The impact of board size on firm performance: evidence from the UK
AbstractWe examine the impact of board size on firm performance for a large sample of 2746 UK listed firms over 1981-2002. The UK provides an interesting institutional setting, because UK boards play a weak monitoring role and therefore any negative effect of large board size is likely to reflect the malfunction of the board's advisory rather than monitoring role. We find that board size has a strong negative impact on profitability, Tobin's Q and share returns. This result is robust across econometric models that control for different types of endogeneity. We find no evidence that firm characteristics that determine board size in the UK lead to a more positive board size-firm performance relation. In contrast, we find that the negative relation is strongest for large firms, which tend to have larger boards. Overall, our evidence supports the argument that problems of poor communication and decision-making undermine the effectiveness of large boards.
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Bibliographic InfoArticle provided by Taylor & Francis Journals in its journal The European Journal of Finance.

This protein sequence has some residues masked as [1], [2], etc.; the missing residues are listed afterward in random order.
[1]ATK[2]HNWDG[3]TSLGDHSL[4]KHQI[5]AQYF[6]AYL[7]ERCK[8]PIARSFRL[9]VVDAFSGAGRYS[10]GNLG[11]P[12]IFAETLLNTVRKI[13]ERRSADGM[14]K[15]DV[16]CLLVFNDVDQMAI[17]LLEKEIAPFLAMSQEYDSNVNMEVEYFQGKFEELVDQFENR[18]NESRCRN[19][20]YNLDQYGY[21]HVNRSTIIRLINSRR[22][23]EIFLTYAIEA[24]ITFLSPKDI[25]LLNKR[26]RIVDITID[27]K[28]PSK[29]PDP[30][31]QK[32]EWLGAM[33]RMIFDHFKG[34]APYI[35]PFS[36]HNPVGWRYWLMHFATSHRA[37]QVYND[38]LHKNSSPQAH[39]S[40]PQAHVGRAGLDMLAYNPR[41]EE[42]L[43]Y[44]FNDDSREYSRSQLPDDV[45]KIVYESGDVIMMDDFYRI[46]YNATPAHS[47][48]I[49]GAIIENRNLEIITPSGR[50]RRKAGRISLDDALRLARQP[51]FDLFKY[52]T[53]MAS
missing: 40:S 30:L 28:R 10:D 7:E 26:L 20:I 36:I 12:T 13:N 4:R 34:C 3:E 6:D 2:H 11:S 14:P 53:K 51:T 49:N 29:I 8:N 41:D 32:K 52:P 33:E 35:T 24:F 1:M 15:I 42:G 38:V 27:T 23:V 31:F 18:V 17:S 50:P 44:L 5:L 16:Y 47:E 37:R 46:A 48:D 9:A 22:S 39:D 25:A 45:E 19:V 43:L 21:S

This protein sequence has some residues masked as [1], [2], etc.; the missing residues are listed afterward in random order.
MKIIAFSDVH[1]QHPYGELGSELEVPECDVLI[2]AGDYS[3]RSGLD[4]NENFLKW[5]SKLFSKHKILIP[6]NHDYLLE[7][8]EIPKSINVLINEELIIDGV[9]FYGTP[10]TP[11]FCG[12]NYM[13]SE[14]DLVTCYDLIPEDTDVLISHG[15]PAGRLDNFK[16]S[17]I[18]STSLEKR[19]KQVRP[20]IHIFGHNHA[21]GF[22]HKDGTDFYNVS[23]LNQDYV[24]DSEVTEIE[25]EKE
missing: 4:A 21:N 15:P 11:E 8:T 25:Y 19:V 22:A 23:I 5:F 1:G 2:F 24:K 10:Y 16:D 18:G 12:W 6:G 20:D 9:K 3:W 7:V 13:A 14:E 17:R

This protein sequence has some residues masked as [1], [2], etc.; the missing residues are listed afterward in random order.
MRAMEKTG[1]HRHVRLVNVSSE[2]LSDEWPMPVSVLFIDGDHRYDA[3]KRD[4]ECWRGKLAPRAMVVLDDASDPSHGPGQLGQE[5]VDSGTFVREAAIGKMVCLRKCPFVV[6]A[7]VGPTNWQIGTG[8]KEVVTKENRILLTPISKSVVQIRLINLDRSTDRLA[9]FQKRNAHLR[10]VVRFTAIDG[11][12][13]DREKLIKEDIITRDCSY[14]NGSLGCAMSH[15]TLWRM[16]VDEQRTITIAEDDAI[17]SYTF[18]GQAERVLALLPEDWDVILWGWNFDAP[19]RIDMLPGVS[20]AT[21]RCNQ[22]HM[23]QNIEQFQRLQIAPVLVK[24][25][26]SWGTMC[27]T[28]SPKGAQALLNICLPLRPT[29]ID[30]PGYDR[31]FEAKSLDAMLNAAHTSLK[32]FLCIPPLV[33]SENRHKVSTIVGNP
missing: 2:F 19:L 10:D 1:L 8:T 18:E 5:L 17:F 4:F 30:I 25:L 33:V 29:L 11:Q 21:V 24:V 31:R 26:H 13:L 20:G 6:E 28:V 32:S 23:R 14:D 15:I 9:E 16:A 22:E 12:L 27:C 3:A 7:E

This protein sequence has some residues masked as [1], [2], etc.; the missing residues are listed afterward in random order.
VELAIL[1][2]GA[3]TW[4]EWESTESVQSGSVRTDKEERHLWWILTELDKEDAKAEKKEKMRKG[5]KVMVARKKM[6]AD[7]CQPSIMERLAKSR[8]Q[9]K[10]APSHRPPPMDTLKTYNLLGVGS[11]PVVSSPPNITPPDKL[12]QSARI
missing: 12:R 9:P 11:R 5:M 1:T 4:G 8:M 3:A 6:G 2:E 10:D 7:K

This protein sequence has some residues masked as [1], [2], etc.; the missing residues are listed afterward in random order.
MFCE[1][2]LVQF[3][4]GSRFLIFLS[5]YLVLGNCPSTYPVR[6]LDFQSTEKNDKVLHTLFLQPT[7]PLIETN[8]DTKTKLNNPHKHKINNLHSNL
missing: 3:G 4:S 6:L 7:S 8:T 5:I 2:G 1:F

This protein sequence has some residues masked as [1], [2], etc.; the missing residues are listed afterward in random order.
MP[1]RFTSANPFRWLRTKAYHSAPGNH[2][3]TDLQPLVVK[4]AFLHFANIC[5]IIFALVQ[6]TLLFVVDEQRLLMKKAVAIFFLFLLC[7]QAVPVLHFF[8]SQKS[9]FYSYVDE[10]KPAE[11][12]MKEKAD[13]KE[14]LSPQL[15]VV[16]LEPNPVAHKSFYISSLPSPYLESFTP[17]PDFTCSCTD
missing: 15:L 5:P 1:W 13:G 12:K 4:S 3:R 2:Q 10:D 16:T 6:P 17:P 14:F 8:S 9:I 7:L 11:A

Volume (Year): 15 (2009)
Issue (Month): 4 ()
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- Collins G. Ntim, 2012.
"Director shareownership and corporate performance in South Africa,"
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- Glenn Boyle & Glenn Boyle and Xu (Jane) Ji, 2011. "New Zealand Corporate Boards in Transition: Composition, Activity and Incentives Between 1995 and 2010," Working Papers in Economics 11/36, University of Canterbury, Department of Economics and Finance.
- Nakano, Makoto & Nguyen, Pascal, 2012. "Board size and corporate risk-taking: Further evidence from Japan," MPRA Paper 38990, University Library of Munich, Germany.
- Ntim, Collins G., 2011. "The Impact of Corporate Board Meetings on Corporate Performance in South Africa," MPRA Paper 45814, University Library of Munich, Germany.
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